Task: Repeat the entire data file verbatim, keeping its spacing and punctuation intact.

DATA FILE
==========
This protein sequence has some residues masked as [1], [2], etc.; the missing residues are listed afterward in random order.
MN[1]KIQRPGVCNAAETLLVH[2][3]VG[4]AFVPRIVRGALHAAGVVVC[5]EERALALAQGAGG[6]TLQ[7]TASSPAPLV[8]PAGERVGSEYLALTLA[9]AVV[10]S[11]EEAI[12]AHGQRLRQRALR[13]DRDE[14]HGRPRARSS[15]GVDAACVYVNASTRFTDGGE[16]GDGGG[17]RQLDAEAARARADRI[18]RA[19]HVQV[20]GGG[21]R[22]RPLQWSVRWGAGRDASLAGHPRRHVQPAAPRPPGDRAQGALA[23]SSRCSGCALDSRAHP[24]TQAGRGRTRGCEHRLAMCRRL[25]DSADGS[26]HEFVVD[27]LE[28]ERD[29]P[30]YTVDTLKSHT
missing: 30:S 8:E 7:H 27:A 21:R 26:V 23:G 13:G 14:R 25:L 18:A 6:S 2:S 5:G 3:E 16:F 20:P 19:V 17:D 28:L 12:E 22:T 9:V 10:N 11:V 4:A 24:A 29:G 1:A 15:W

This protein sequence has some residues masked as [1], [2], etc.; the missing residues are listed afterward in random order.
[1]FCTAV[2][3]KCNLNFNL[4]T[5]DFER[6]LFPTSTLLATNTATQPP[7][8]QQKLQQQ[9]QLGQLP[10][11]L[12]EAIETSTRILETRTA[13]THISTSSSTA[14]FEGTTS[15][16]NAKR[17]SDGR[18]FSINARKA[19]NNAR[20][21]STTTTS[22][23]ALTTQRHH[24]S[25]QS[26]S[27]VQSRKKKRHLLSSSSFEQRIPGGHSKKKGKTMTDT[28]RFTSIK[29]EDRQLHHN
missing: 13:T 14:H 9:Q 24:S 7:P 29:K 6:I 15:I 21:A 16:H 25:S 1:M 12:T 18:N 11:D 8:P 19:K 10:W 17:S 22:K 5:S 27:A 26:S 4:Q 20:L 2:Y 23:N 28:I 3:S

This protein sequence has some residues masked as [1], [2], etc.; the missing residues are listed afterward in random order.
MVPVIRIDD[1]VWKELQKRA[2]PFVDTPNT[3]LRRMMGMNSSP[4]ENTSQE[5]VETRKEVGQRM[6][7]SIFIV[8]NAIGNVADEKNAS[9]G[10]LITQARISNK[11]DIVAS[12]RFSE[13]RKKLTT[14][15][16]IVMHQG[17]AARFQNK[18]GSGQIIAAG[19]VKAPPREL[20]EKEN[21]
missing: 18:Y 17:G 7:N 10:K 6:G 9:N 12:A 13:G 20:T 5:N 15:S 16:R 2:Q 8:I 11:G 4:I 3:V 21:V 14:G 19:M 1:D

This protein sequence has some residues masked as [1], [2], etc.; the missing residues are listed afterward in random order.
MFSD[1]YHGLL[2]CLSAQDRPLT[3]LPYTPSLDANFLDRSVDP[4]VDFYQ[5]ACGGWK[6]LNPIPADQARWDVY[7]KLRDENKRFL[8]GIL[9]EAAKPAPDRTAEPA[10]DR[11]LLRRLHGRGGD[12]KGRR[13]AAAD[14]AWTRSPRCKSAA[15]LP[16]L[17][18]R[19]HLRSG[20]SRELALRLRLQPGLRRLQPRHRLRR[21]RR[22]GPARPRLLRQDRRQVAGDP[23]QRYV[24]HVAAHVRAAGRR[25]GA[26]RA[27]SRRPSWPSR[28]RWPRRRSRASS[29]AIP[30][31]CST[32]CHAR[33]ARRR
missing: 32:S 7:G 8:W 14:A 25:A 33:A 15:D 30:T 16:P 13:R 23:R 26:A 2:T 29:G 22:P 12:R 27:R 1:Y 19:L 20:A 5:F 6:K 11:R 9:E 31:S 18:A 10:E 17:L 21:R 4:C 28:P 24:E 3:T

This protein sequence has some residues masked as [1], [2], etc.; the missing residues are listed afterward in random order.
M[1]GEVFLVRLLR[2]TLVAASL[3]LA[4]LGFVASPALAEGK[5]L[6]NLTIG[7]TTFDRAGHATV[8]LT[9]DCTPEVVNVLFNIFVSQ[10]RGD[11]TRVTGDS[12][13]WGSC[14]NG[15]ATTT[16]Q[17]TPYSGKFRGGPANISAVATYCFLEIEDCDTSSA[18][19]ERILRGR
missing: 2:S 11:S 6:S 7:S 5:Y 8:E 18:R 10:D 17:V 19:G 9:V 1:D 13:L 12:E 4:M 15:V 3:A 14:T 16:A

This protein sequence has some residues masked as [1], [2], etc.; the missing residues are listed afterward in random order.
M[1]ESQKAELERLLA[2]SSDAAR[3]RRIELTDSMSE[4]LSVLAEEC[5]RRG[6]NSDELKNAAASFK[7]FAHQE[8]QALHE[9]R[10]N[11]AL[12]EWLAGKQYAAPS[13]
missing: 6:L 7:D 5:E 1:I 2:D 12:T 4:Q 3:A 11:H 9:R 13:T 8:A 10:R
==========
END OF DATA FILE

This protein sequence has some residues masked as [1], [2], etc.; the missing residues are listed afterward in random order.
MN[1]KIQRPGVCNAAETLLVH[2][3]VG[4]AFVPRIVRGALHAAGVVVC[5]EERALALAQGAGG[6]TLQ[7]TASSPAPLV[8]PAGERVGSEYLALTLA[9]AVV[10]S[11]EEAI[12]AHGQRLRQRALR[13]DRDE[14]HGRPRARSS[15]GVDAACVYVNASTRFTDGGE[16]GDGGG[17]RQLDAEAARARADRI[18]RA[19]HVQV[20]GGG[21]R[22]RPLQWSVRWGAGRDASLAGHPRRHVQPAAPRPPGDRAQGALA[23]SSRCSGCALDSRAHP[24]TQAGRGRTRGCEHRLAMCRRL[25]DSADGS[26]HEFVVD[27]LE[28]ERD[29]P[30]YTVDTLKSHT
missing: 30:S 8:E 7:H 27:A 21:R 26:V 23:G 13:G 14:R 25:L 18:A 6:S 2:S 5:G 3:E 16:F 20:P 19:V 17:D 28:L 12:E 22:T 9:V 10:N 11:V 4:A 24:A 29:G 1:A 15:W

This protein sequence has some residues masked as [1], [2], etc.; the missing residues are listed afterward in random order.
[1]FCTAV[2][3]KCNLNFNL[4]T[5]DFER[6]LFPTSTLLATNTATQPP[7][8]QQKLQQQ[9]QLGQLP[10][11]L[12]EAIETSTRILETRTA[13]THISTSSSTA[14]FEGTTS[15][16]NAKR[17]SDGR[18]FSINARKA[19]NNAR[20][21]STTTTS[22][23]ALTTQRHH[24]S[25]QS[26]S[27]VQSRKKKRHLLSSSSFEQRIPGGHSKKKGKTMTDT[28]RFTSIK[29]EDRQLHHN
missing: 13:T 14:H 9:Q 24:S 7:P 29:K 6:I 15:I 21:A 16:H 25:S 1:M 12:T 18:N 11:D 8:P 19:K 10:W 17:S 22:K 5:S 27:A 26:S 4:Q 20:L 2:Y 23:N 28:I 3:S

This protein sequence has some residues masked as [1], [2], etc.; the missing residues are listed afterward in random order.
MVPVIRIDD[1]VWKELQKRA[2]PFVDTPNT[3]LRRMMGMNSSP[4]ENTSQE[5]VETRKEVGQRM[6][7]SIFIV[8]NAIGNVADEKNAS[9]G[10]LITQARISNK[11]DIVAS[12]RFSE[13]RKKLTT[14][15][16]IVMHQG[17]AARFQNK[18]GSGQIIAAG[19]VKAPPREL[20]EKEN[21]
missing: 18:Y 17:G 7:N 10:K 6:G 9:N 12:A 13:G 20:T 5:N 15:S 16:R 2:Q 8:I 11:G 4:I 3:V 21:V 14:G 19:M 1:D

This protein sequence has some residues masked as [1], [2], etc.; the missing residues are listed afterward in random order.
MFSD[1]YHGLL[2]CLSAQDRPLT[3]LPYTPSLDANFLDRSVDP[4]VDFYQ[5]ACGGWK[6]LNPIPADQARWDVY[7]KLRDENKRFL[8]GIL[9]EAAKPAPDRTAEPA[10]DR[11]LLRRLHGRGGD[12]KGRR[13]AAAD[14]AWTRSPRCKSAA[15]LP[16]L[17][18]R[19]HLRSG[20]SRELALRLRLQPGLRRLQPRHRLRR[21]RR[22]GPARPRLLRQDRRQVAGDP[23]QRYV[24]HVAAHVRAAGRR[25]GA[26]RA[27]SRRPSWPSR[28]RWPRRRSRASS[29]AIP[30][31]CST[32]CHAR[33]ARRR
missing: 32:S 7:G 8:W 14:A 25:A 33:A 15:D 30:T 16:P 13:R 23:R 26:A 2:T 29:G 22:P 12:R 27:R 1:Y 19:L 20:A 5:F 6:K 11:R 9:E 31:S 18:A 10:E 17:L 21:R 4:C 28:P 24:E 3:T

This protein sequence has some residues masked as [1], [2], etc.; the missing residues are listed afterward in random order.
M[1]GEVFLVRLLR[2]TLVAASL[3]LA[4]LGFVASPALAEGK[5]L[6]NLTIG[7]TTFDRAGHATV[8]LT[9]DCTPEVVNVLFNIFVSQ[10]RGD[11]TRVTGDS[12][13]WGSC[14]NG[15]ATTT[16]Q[17]TPYSGKFRGGPANISAVATYCFLEIEDCDTSSA[18][19]ERILRGR
missing: 2:S 11:S 6:S 7:S 5:Y 8:E 18:R 10:D 17:V 19:G 9:V 1:D 13:L 12:E 4:M 15:V 3:A 14:T 16:A

This protein sequence has some residues masked as [1], [2], etc.; the missing residues are listed afterward in random order.
M[1]ESQKAELERLLA[2]SSDAAR[3]RRIELTDSMSE[4]LSVLAEEC[5]RRG[6]NSDELKNAAASFK[7]FAHQE[8]QALHE[9]R[10]N[11]AL[12]EWLAGKQYAAPS[13]
missing: 6:L 7:D 5:E 1:I 2:D 12:T 4:Q 3:A 11:H 9:R 13:T 8:A 10:R